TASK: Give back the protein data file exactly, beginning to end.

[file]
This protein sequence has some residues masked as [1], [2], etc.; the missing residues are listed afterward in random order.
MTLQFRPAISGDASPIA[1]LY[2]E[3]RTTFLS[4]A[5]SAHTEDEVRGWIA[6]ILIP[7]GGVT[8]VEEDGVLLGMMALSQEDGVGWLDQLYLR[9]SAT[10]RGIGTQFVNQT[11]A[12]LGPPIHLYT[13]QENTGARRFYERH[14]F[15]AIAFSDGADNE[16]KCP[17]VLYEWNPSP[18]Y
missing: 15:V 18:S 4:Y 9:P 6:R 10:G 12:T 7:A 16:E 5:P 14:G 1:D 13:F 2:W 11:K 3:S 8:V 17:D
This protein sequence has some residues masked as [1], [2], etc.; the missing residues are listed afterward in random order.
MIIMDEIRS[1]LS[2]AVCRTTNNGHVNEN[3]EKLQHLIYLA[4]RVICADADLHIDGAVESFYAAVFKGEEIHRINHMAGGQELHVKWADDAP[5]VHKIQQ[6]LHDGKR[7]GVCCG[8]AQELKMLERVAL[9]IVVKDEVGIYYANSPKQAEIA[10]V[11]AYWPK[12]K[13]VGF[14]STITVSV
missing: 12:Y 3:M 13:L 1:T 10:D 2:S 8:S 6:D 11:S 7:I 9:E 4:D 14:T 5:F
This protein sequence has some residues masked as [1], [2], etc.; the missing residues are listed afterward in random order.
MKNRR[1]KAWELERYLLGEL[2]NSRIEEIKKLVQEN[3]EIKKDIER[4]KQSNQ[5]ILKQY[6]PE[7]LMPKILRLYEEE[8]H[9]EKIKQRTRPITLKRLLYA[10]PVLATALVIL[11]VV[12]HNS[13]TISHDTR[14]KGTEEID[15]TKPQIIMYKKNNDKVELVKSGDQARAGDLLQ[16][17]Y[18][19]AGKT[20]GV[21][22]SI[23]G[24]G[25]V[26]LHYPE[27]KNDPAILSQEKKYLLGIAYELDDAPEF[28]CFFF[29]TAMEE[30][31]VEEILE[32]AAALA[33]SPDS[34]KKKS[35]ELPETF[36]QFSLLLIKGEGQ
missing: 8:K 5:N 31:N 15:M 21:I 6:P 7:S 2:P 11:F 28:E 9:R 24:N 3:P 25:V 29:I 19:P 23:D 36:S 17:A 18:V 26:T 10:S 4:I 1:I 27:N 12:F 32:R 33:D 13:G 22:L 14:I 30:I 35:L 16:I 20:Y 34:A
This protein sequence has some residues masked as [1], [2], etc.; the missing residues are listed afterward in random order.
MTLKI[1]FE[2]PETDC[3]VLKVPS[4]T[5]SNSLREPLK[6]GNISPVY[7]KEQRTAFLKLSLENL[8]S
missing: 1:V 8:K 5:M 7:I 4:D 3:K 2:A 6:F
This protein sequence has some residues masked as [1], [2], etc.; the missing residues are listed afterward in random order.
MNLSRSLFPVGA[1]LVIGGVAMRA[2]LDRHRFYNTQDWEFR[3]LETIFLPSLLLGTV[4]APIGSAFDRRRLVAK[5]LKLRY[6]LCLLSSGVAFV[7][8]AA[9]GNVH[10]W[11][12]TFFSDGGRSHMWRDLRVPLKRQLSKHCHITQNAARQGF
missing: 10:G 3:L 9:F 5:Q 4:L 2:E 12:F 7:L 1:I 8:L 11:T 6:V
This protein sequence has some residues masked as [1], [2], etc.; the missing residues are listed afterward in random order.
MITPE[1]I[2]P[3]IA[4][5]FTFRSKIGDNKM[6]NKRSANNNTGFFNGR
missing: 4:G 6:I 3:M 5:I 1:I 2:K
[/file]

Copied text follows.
This protein sequence has some residues masked as [1], [2], etc.; the missing residues are listed afterward in random order.
MTLQFRPAISGDASPIA[1]LY[2]E[3]RTTFLS[4]A[5]SAHTEDEVRGWIA[6]ILIP[7]GGVT[8]VEEDGVLLGMMALSQEDGVGWLDQLYLR[9]SAT[10]RGIGTQFVNQT[11]A[12]LGPPIHLYT[13]QENTGARRFYERH[14]F[15]AIAFSDGADNE[16]KCP[17]VLYEWNPSP[18]Y
missing: 15:V 18:S 4:Y 9:P 6:R 10:G 12:T 7:A 16:E 5:P 14:G 1:D 13:F 2:W 11:K 3:S 8:V 17:D
This protein sequence has some residues masked as [1], [2], etc.; the missing residues are listed afterward in random order.
MIIMDEIRS[1]LS[2]AVCRTTNNGHVNEN[3]EKLQHLIYLA[4]RVICADADLHIDGAVESFYAAVFKGEEIHRINHMAGGQELHVKWADDAP[5]VHKIQQ[6]LHDGKR[7]GVCCG[8]AQELKMLERVAL[9]IVVKDEVGIYYANSPKQAEIA[10]V[11]AYWPK[12]K[13]VGF[14]STITVSV
missing: 12:Y 3:M 13:L 1:T 10:D 2:S 8:S 6:D 11:S 7:I 9:E 4:D 14:T 5:F
This protein sequence has some residues masked as [1], [2], etc.; the missing residues are listed afterward in random order.
MKNRR[1]KAWELERYLLGEL[2]NSRIEEIKKLVQEN[3]EIKKDIER[4]KQSNQ[5]ILKQY[6]PE[7]LMPKILRLYEEE[8]H[9]EKIKQRTRPITLKRLLYA[10]PVLATALVIL[11]VV[12]HNS[13]TISHDTR[14]KGTEEID[15]TKPQIIMYKKNNDKVELVKSGDQARAGDLLQ[16][17]Y[18][19]AGKT[20]GV[21][22]SI[23]G[24]G[25]V[26]LHYPE[27]KNDPAILSQEKKYLLGIAYELDDAPEF[28]CFFF[29]TAMEE[30][31]VEEILE[32]AAALA[33]SPDS[34]KKKS[35]ELPETF[36]QFSLLLIKGEGQ
missing: 8:K 5:N 31:N 15:M 21:I 6:P 7:S 2:P 11:F 28:E 9:R 24:N 3:P 25:V 29:I 19:P 23:D 36:S 17:A 18:V 26:T 10:S 4:I 1:I 27:N 12:F 32:R 33:D 13:G 22:L 14:I 30:I 35:L 16:I 20:Y 34:A
This protein sequence has some residues masked as [1], [2], etc.; the missing residues are listed afterward in random order.
MTLKI[1]FE[2]PETDC[3]VLKVPS[4]T[5]SNSLREPLK[6]GNISPVY[7]KEQRTAFLKLSLENL[8]S
missing: 1:V 8:K 5:M 7:I 4:D 3:K 2:A 6:F
This protein sequence has some residues masked as [1], [2], etc.; the missing residues are listed afterward in random order.
MNLSRSLFPVGA[1]LVIGGVAMRA[2]LDRHRFYNTQDWEFR[3]LETIFLPSLLLGTV[4]APIGSAFDRRRLVAK[5]LKLRY[6]LCLLSSGVAFV[7][8]AA[9]GNVH[10]W[11][12]TFFSDGGRSHMWRDLRVPLKRQLSKHCHITQNAARQGF
missing: 10:G 3:L 9:F 5:Q 4:L 2:E 12:F 7:L 1:I 8:L 11:T 6:V
This protein sequence has some residues masked as [1], [2], etc.; the missing residues are listed afterward in random order.
MITPE[1]I[2]P[3]IA[4][5]FTFRSKIGDNKM[6]NKRSANNNTGFFNGR
missing: 4:G 6:I 3:M 5:I 1:I 2:K